Thursday, April 5, 2012
Thursday Morning and Afternoon in Apache Junction: Social Justice Forum at Central Arizona College's Superstition Mountain Campus
We spent most of the day today at an innovative and informative Social Justice Forum sponsored by Central Arizona College at its Superstition Mountain Campus in Apache Junction. The Social Justice Forum drew its inspiration in part from the well-known words of Martin Luther King Jr. wrote in his "Letter from Birmingham Jail": "Injustice anywhere is a threat to justice everywhere,"
and it included a terrific keynote address by Dr. Sue Warner, numerous concurrent presentations and sessions on different topics related to the forum's theme, an opportunity fair, discussions about community activism, a film showing, and more (also breakfast and lunch), all for a nominal $10 fee.
The concurrent sessions were held in rooms 442 and 444 on campus, and while everyone had to choose one of two or three during the four blocks of time from 8:30 am to 5:00 pm, we got to attend some interesting presentations, starting with attorney Leo Valverde's "The New Face of Poverty" to start.
Leticia Berry, a CAC student who works at the Desert Vista Behavioral Health Hospital and at Parc Place Chandler, an adolescent inpatient treatment facility, delivered a highly informative presentation on the etiology and behavioral symptoms of juvenile sex offenders, their treatment, and how parents can protect their own children.
Another great session featured Dr. Kristen Bishop, a naturopathic medical doctor, leading a discussion on important women's health issues regarding pregnancy and birth -- as a doula, she contrasted various methods of natural childbirth with standardized U.S. hospital births -- and the factors affecting breastfeeding. We've been interested in women's medical care since being involved in an undergraduate campaign to get a gynecologist on the Brooklyn College campus and doing our political science major's seminar paper on the changes going on in reproductive health care back in the early 1970s, and we learned a lot from Dr. Bishop.
At 1 p.m., after lunch and an opportunity fair in which various local organizations of activists from places like the food bank set up tables in the courtyard, we got to hear Dr. Sue Warner, Central Arizona College's chair of Social and Behavioral Sciences, deliver a wide-ranging keynote address titled "The Broken Escalator."
The title came from a video she showed near the end of her presentation, a compendium of varied social justice issues facing the world today, from income and wealth inequality to demonization of "the other" to environmental justice.
As someone who's taught at colleges, law schools and high schools since 1975, we can always recognize a highly effective, inspiring teacher, and Dr. Warner did not merely lecture but skillfully engaged the audience in a thoughtful and provocative discussion.
One of several sessions concerned with LGBT issues -- we missed ones on bullied youth and coming out, affirming churches, and sensitivity training for parents, but we figured that having been active in gay rights for decades, we could learn more at other sessions on less familiar topics -- was a highly interactive presentation and discussion, "Equal Rights: A Call to Action," led by Stacey Jay Cavaliere and Bea Valezquez of One in Ten, an organization we've long admired.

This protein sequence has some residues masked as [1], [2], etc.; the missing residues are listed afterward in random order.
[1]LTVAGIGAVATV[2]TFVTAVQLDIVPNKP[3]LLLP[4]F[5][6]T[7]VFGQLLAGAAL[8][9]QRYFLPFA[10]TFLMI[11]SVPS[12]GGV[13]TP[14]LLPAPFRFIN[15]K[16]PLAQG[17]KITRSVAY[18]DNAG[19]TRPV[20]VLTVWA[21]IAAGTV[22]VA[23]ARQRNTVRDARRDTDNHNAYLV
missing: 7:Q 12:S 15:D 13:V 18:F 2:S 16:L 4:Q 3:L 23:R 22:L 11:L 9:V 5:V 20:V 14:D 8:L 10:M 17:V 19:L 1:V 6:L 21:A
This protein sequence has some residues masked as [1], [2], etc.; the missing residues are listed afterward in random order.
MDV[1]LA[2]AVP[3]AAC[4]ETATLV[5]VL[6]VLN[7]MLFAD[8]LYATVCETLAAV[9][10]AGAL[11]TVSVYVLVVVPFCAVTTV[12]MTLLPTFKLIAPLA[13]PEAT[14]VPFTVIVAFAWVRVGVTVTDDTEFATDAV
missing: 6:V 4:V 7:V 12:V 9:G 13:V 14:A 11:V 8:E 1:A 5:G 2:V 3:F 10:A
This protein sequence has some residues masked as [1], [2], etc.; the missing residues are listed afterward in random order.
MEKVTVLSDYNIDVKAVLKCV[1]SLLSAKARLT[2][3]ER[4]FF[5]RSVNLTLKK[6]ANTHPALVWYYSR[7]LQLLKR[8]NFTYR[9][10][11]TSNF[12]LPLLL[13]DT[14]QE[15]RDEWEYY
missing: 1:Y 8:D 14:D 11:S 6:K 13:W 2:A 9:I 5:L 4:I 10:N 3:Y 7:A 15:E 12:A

They were master facilitators, funny and warm and intelligent and informative, and they made effective use of group activities, like our discussion using yarn, which effectively tied all the individuals in a varied group together.
A lighter but fascinating change of pace was CAC student Brittni Evans' presentation, "Star Trek: Adventures through Space and Equality," focusing on the social justice issues and messages of equality and inclusion that permeated Gene Roddenberry's original 1960s Star Trek series. (We remember our Midwood High School classmate Neil giving us a petition to sign in the spring of 1967 to stop NBC from canceling it after the first, low-ratings season. It worked, and the show lived long and prospered.)
Another CAC honors student, Jo Beaudry, then spoke on "The Psychology of Hate: Cognitive and Psycho-Sociological Effects of Hate Regarding the LGBTQ Community," a sophisticated presentation involving brain science and cognitive behavior therapy. It was very well-done. We should note that the technology so helpful in these presentations worked pretty flawlessly -- as a college instructor, we know how rare that can be -- thanks to, we think, Cristina Hatler, Melissa Gardner and others involved in the planning for this terrific event.
We had to get to the nursing home to help feed our mom dinner and then do some other work, and so we missed the pizza dinner on campus and the courtyard 8 p.m. screening of Paul Haggis' Oscar-winning film Crash and the discussion afterward. We've seen it a couple of times, first in 2004 in a Plantation, Florida, theater and can see how the movie's L.A.-based interwoven narrative works effectively as a critical reflection instructional tool for diversity and social justice issues dealing with race, gender, and ethnicity.
Speaking of L.A.: although we missed Hanukkah in Santa Monica in December, we're about to leave the backwater of A.J. and head out to spend Pesach in the San Fernando Valley. But we are grateful for everyone involved in making today's Social Justice Forum at Central Arizona College's Superstition Mountain Campus a reminder to us that we don't have to be in New York City, Los Angeles or Miami to find a community concerned with the issues we've been involved with our whole lives.